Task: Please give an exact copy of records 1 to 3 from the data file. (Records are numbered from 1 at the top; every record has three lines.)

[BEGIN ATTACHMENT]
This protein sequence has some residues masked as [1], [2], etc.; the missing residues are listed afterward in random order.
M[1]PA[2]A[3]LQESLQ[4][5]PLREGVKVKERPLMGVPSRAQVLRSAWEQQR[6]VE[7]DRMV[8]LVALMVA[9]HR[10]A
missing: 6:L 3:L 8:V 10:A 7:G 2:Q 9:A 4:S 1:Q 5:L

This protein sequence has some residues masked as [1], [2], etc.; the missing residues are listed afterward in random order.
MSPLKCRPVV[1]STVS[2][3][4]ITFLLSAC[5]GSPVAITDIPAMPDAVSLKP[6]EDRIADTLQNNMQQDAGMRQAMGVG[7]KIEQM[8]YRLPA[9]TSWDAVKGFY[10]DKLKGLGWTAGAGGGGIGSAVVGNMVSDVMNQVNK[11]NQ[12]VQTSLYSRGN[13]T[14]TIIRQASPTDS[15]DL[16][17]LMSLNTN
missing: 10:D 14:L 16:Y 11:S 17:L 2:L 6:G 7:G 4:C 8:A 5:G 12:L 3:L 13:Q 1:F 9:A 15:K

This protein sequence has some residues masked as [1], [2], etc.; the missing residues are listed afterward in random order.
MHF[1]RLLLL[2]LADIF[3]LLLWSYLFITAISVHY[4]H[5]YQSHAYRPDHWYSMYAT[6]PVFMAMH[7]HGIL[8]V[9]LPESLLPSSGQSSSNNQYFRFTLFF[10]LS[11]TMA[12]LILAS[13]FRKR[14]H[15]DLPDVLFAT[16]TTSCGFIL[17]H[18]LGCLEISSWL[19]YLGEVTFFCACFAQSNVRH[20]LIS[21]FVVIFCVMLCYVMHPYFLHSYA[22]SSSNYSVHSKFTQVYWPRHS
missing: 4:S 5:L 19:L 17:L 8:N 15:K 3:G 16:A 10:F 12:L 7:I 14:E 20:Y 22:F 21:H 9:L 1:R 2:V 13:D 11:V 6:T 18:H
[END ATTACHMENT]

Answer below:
This protein sequence has some residues masked as [1], [2], etc.; the missing residues are listed afterward in random order.
M[1]PA[2]A[3]LQESLQ[4][5]PLREGVKVKERPLMGVPSRAQVLRSAWEQQR[6]VE[7]DRMV[8]LVALMVA[9]HR[10]A
missing: 6:L 3:L 8:V 10:A 7:G 2:Q 9:A 4:S 1:Q 5:L

This protein sequence has some residues masked as [1], [2], etc.; the missing residues are listed afterward in random order.
MSPLKCRPVV[1]STVS[2][3][4]ITFLLSAC[5]GSPVAITDIPAMPDAVSLKP[6]EDRIADTLQNNMQQDAGMRQAMGVG[7]KIEQM[8]YRLPA[9]TSWDAVKGFY[10]DKLKGLGWTAGAGGGGIGSAVVGNMVSDVMNQVNK[11]NQ[12]VQTSLYSRGN[13]T[14]TIIRQASPTDS[15]DL[16][17]LMSLNTN
missing: 10:D 14:L 16:Y 11:S 17:L 2:L 6:G 7:G 4:C 8:A 5:G 12:L 3:L 13:Q 1:F 9:A 15:K

This protein sequence has some residues masked as [1], [2], etc.; the missing residues are listed afterward in random order.
MHF[1]RLLLL[2]LADIF[3]LLLWSYLFITAISVHY[4]H[5]YQSHAYRPDHWYSMYAT[6]PVFMAMH[7]HGIL[8]V[9]LPESLLPSSGQSSSNNQYFRFTLFF[10]LS[11]TMA[12]LILAS[13]FRKR[14]H[15]DLPDVLFAT[16]TTSCGFIL[17]H[18]LGCLEISSWL[19]YLGEVTFFCACFAQSNVRH[20]LIS[21]FVVIFCVMLCYVMHPYFLHSYA[22]SSSNYSVHSKFTQVYWPRHS
missing: 4:S 5:L 19:L 17:L 8:N 15:K 3:G 16:A 10:F 12:L 7:I 14:E 20:Y 22:F 21:H 9:L 1:R 2:V 13:D 11:V 6:T 18:H